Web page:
Museum surroundings inspire community programming
Co-working is a hot trend, one that recently spread to the Minneapolis Institute of Arts (MIA) with Hothouse, a pilot program halfway through a 12-week residence at the museum.
Sarah Lutman, an MIA entrepreneur in residence and the self-proclaimed “ring leader” of the group says there wasn’t a lot of planning before she and 35 participants converted the Villa Rosa Room on the top floor of the MIA into an office and presentation space. Furniture was pulled from museum storage for the work area and a projector and sound system were already set up in the gathering and presentation space.
Hothouse participants were recruited from a variety of backgrounds — radio, publishing, small business, nonprofit — but share a common thread of creating public programming. Lutman’s hope was that Hothouse would inspire them to use the museum’s capacity in new ways, such as hosting events. One such Hothouse “experiment” features Tesfa Wondemagegnehu, the conductor of the APM Radio Choir — a new group of young Minneapolis singers. On Sept. 27, he'll host a free singing tour through five galleries at the MIA. A docent will provide background information on the artwork and Wondemagegnehu will share a teachable song that illuminates particular pieces.
Rather than rely on the museum to generate interest in the pilot, Lutman encourages cross-promotion from participants as well as #Hothouse on Twitter to share the program’s happenings on social media. Of course, it's the face-to-face interaction that makes people gravitate toward co-working; up to 15 Hothouse participants take advantage of the space at any given time. “I can see them developing working relationships and they’re looking for ways to connect,” Lutman says. “We are going to see new collaborations come out of the mix of people.”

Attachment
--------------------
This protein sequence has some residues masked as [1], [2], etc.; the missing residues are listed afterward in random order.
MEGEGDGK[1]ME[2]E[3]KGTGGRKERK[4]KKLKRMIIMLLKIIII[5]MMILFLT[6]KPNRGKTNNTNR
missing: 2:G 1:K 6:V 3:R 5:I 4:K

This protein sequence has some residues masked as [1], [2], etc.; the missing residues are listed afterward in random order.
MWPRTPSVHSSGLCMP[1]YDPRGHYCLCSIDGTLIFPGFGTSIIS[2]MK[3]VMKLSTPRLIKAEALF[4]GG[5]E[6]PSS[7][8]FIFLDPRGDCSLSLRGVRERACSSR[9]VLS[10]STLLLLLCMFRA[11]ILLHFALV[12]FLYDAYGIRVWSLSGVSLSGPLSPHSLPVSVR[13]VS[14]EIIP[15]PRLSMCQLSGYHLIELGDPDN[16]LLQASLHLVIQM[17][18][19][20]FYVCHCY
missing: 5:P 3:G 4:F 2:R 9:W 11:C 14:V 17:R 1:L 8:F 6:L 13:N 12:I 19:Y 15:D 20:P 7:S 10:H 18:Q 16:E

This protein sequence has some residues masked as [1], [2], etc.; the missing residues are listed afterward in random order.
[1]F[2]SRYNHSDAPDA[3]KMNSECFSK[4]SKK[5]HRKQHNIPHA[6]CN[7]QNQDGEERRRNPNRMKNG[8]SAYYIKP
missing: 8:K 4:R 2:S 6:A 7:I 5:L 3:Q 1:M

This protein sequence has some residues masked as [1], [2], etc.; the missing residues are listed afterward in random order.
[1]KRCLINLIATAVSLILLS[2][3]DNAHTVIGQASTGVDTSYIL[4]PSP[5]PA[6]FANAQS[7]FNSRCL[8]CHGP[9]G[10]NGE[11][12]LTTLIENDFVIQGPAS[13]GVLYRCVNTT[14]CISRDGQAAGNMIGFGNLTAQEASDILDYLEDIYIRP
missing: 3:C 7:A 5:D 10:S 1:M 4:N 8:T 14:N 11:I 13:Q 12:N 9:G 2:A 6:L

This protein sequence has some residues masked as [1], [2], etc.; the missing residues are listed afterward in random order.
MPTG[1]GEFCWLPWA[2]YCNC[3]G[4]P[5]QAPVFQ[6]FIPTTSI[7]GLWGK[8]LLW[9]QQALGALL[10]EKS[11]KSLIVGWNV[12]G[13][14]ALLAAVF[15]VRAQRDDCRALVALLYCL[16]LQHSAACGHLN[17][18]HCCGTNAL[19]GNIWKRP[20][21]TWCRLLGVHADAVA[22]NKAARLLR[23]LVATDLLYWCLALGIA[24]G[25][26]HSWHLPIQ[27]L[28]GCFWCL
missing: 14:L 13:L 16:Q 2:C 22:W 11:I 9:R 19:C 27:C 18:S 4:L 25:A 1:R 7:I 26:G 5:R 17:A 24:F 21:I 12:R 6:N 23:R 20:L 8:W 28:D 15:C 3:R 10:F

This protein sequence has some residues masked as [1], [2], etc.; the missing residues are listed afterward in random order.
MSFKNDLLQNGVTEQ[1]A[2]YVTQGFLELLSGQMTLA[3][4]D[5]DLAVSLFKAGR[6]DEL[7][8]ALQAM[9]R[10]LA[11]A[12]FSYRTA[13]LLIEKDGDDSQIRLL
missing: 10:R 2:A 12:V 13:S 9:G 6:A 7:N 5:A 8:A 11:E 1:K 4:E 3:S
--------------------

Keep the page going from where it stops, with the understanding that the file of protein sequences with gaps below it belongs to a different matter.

Another Hothouse perk is the visual "wow" factor. “It’s really different being inside a museum than being in a café or restaurant,” Lutman says. “If you decide to take a break and go for a walk, you’re among one of the leading collections of art in America. Aesthetically, it’s very beautiful, with the garden and trees and huge windows. It has a peacefulness that’s not usually available to us when we’re at work.”
The change of scenery also sparks new ideas and curiosity about how other spaces in the Twin Cities could be used for co-working. Libraries, hotels, and even hospitals are just some of the community buildings that have utilized the co-working model across the country. As for whether Hothouse will continue when the residency ends, Lutman says, “We really don’t know. It’s a pilot to see what we learn and if we continue this, what would we do differently and how would we do it differently?”